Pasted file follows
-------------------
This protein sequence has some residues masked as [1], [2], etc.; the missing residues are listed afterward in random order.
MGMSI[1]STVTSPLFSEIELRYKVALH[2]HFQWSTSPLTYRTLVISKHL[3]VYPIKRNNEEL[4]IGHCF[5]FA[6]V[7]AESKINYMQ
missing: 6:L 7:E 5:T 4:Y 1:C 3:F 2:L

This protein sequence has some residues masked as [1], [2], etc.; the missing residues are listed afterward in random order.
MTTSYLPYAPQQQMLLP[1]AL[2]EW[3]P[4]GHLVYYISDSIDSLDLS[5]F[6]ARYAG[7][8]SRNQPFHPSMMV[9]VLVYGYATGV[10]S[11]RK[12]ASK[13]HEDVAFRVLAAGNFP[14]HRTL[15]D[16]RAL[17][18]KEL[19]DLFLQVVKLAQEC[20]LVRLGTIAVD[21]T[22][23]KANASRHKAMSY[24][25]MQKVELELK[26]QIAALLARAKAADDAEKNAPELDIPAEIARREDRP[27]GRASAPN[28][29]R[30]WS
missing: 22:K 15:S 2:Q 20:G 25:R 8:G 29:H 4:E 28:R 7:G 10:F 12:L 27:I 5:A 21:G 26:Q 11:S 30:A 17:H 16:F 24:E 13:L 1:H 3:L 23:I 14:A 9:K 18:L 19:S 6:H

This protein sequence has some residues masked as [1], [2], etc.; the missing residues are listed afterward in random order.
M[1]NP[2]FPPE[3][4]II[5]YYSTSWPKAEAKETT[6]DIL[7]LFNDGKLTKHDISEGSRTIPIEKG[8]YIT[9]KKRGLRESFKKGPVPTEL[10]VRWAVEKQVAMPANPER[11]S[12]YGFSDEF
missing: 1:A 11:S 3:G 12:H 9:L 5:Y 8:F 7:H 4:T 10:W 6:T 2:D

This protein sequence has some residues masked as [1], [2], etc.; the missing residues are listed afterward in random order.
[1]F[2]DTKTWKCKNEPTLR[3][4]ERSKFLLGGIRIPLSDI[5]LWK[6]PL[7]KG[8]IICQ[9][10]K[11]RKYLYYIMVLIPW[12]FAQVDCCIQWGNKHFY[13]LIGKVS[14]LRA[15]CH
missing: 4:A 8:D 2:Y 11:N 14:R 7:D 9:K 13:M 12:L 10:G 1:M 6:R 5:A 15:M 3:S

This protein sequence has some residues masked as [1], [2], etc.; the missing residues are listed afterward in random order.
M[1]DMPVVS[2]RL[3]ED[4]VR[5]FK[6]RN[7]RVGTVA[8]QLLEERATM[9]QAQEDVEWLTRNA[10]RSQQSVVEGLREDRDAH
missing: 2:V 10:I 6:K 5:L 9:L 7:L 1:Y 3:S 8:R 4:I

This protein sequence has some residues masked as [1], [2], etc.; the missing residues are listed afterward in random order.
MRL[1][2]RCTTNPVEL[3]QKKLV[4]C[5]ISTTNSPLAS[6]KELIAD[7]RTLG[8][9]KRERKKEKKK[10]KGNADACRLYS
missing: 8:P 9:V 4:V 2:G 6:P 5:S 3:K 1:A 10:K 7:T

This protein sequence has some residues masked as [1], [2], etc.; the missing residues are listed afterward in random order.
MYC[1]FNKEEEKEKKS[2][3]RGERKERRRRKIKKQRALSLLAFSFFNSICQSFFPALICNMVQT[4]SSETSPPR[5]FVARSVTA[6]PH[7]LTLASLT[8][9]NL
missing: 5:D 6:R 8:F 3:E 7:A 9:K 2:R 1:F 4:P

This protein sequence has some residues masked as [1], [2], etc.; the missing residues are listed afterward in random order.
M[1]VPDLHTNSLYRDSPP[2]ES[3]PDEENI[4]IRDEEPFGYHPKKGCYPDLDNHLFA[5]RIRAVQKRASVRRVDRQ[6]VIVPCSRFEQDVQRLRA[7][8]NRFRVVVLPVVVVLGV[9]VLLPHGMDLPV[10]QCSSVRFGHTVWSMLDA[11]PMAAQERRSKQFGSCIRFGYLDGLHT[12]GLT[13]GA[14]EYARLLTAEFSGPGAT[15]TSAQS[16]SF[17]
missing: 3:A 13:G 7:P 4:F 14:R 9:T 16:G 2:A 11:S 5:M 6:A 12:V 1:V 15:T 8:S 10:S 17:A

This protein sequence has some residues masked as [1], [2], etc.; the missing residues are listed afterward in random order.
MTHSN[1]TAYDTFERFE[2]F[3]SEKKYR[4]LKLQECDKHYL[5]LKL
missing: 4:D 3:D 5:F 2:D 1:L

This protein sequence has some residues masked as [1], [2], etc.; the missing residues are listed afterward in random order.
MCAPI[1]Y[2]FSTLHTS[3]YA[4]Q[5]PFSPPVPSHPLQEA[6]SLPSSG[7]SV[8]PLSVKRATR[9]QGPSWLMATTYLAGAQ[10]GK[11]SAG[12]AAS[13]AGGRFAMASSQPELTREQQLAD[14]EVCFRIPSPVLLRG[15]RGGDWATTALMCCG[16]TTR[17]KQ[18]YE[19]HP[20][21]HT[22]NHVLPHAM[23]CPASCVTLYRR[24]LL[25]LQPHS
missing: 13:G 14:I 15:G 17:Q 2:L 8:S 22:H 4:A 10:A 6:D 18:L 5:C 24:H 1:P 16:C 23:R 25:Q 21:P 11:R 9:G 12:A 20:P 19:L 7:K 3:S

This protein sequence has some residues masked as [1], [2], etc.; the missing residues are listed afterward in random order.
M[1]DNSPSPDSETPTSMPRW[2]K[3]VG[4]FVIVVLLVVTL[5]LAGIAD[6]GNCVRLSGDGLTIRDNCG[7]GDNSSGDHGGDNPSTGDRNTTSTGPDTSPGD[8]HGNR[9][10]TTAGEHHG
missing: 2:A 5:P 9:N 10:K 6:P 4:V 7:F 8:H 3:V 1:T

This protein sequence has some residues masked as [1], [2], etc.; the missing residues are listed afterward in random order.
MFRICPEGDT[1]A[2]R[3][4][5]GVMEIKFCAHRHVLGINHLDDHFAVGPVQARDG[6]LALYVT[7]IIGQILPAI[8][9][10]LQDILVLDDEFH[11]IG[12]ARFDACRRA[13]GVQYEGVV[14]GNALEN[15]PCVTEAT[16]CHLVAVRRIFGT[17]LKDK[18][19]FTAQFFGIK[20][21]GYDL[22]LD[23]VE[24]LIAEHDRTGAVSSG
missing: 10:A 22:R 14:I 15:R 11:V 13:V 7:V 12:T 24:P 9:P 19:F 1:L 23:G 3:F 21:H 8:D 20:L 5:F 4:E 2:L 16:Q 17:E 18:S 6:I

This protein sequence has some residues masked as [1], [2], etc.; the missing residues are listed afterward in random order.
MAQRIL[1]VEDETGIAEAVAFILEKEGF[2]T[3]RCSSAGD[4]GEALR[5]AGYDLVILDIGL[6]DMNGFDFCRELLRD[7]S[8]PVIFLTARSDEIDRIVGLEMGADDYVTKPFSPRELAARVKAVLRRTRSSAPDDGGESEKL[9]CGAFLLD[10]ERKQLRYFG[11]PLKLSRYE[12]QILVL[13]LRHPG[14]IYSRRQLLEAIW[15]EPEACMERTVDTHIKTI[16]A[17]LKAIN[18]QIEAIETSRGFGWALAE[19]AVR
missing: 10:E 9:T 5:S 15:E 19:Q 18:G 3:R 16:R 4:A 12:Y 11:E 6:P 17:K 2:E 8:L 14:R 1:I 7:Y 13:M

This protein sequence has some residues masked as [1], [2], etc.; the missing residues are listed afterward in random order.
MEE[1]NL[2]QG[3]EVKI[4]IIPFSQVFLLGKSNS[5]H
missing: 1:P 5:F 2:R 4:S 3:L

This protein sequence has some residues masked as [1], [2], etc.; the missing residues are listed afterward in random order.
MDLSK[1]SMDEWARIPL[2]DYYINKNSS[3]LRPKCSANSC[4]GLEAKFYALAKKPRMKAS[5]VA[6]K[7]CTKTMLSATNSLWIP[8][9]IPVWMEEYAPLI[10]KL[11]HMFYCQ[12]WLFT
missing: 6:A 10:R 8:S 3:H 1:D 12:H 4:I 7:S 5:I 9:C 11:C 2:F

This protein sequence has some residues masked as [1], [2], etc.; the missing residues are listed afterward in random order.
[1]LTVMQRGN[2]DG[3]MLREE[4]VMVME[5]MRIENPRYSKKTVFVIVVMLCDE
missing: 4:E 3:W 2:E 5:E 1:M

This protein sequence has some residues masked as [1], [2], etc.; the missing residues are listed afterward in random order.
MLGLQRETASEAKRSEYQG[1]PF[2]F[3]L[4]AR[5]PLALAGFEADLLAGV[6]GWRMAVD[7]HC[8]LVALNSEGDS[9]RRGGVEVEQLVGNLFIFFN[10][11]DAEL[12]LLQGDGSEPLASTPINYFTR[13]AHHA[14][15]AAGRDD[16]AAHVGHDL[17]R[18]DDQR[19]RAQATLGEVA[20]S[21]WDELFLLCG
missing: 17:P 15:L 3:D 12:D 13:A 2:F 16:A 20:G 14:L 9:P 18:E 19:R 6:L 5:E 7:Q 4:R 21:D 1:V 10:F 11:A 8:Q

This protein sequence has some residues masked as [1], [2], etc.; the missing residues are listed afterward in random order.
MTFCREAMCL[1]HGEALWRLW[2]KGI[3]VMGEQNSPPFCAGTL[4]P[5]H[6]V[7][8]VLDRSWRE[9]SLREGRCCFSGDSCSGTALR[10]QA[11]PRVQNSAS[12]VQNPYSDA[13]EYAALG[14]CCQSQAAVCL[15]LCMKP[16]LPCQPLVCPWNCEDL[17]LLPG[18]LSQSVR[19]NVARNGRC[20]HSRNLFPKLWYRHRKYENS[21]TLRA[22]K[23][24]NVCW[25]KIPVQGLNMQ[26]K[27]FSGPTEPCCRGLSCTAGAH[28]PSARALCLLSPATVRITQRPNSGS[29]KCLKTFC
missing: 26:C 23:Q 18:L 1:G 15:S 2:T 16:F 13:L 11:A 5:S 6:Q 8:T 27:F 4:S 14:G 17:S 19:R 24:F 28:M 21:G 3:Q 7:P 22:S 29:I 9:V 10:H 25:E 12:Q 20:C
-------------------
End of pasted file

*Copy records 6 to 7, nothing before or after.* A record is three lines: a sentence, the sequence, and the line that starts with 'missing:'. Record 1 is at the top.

This protein sequence has some residues masked as [1], [2], etc.; the missing residues are listed afterward in random order.
MRL[1][2]RCTTNPVEL[3]QKKLV[4]C[5]ISTTNSPLAS[6]KELIAD[7]RTLG[8][9]KRERKKEKKK[10]KGNADACRLYS
missing: 8:P 9:V 4:V 2:G 6:P 5:S 3:K 1:A 10:K 7:T

This protein sequence has some residues masked as [1], [2], etc.; the missing residues are listed afterward in random order.
MYC[1]FNKEEEKEKKS[2][3]RGERKERRRRKIKKQRALSLLAFSFFNSICQSFFPALICNMVQT[4]SSETSPPR[5]FVARSVTA[6]PH[7]LTLASLT[8][9]NL
missing: 5:D 6:R 8:F 3:E 7:A 9:K 2:R 1:F 4:P